Thursday, January 01, 2009

Teaching and Guiding Networked Students Requires a Commitment to Learning

Wendy Drexler's video about the "Networked Student" illustrates not only the changing role of the student, but also the changing role of educators in 21st Century classrooms.

About this video: "The Networked Student was inspired by CCK08, a Connectivism course offered by George Siemens and Stephen Downes during fall 2008. It depicts an actual project completed by Wendy Drexler's high school students. The Networked Student concept map was inspired by Alec Couros' Networked Teacher. I hope that teachers will use it to help their colleagues, parents, and students understand networked learning in the 21st century."

21st Century educators need to make a commitment to continuous learning, and become networked teachers, so that our students will be prepared to handle the vast amount of information available to them, and be able to share their learning in meaningful ways. How can you be a learning concierge, a modeler, a network sherpa, change agent, or synthesizer of information for your students? Consider joining the conversations in an online community such as Classroom 2.0, a social network for educators, where you will find an abundance of resources, discussion forums and learning opportunities, such as live (and archived) web meetings.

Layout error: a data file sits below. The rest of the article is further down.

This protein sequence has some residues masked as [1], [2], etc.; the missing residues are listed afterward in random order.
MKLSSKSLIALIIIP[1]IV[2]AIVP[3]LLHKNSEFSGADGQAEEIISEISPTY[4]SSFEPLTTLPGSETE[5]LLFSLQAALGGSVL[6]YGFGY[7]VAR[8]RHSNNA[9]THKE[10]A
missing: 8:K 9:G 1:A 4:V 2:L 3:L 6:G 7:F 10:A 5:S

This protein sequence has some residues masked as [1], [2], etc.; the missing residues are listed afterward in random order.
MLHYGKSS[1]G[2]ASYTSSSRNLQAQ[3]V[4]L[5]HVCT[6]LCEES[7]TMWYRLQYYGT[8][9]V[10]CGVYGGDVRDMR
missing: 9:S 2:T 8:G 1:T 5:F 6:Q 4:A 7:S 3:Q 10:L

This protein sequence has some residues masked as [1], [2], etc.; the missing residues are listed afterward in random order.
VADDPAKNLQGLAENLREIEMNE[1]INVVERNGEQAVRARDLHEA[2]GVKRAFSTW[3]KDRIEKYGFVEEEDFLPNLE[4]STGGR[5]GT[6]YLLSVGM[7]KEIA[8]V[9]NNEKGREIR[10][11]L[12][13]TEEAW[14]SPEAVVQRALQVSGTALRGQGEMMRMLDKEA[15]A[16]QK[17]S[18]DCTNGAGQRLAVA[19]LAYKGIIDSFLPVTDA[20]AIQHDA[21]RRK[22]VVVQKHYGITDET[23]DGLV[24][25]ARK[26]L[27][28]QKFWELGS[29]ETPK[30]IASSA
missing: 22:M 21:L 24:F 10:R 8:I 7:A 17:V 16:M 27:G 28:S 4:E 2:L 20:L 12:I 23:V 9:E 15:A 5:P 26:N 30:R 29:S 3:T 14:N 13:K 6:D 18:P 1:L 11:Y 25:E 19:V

1. This posting was very imformative. I enjoyed the spoof aspect to it! As a teacher taking graduate classes towards a Master's Degree in Technology in Education, I cannot agree with the content more. I also believe that educators should be making a committments to strive to stay abreast of the technological information available to them and to be able to present it in their classrooms. I also believe that stnagnancy will only hurt our students, as the rest of the world passes them by on the technology highway.

    I a quite certain that it was John Dewey who said that "if we continue to teach students today the way we taught them yesterday, we rob them of tomorrow."

    I have taught with several teachers who are so stuborn that they will not even attempt anything technological in their classrooms, because they have "done it this way for so long, and it's worked just fine. Why fix something that isn't broken?" We steal complete education from our students if we do not provide for them what the rest of the world has used, refined, improved, etc. for so many years. Google just celebrated 10 years, right? It's not going anywhere!

    Thanks for a great post and a fantastic video!!!

  2. After watching your video, my eighth grade student was impressed. The thought of moving towards not using any textbooks at all was different for him, and a bit scarry, too. The idea of having the ability to pull information from different sites on the internet, organize them, share them, and use them for school work was "cool" in his opinion. Now that he has been exposed to the idea, he is eager to put it to use. Currently, he is working on a Science Fair project, and hopes to be able to try this out!

    Thanks again for your posting and your video. They hav imspired both myself and my 8th grader!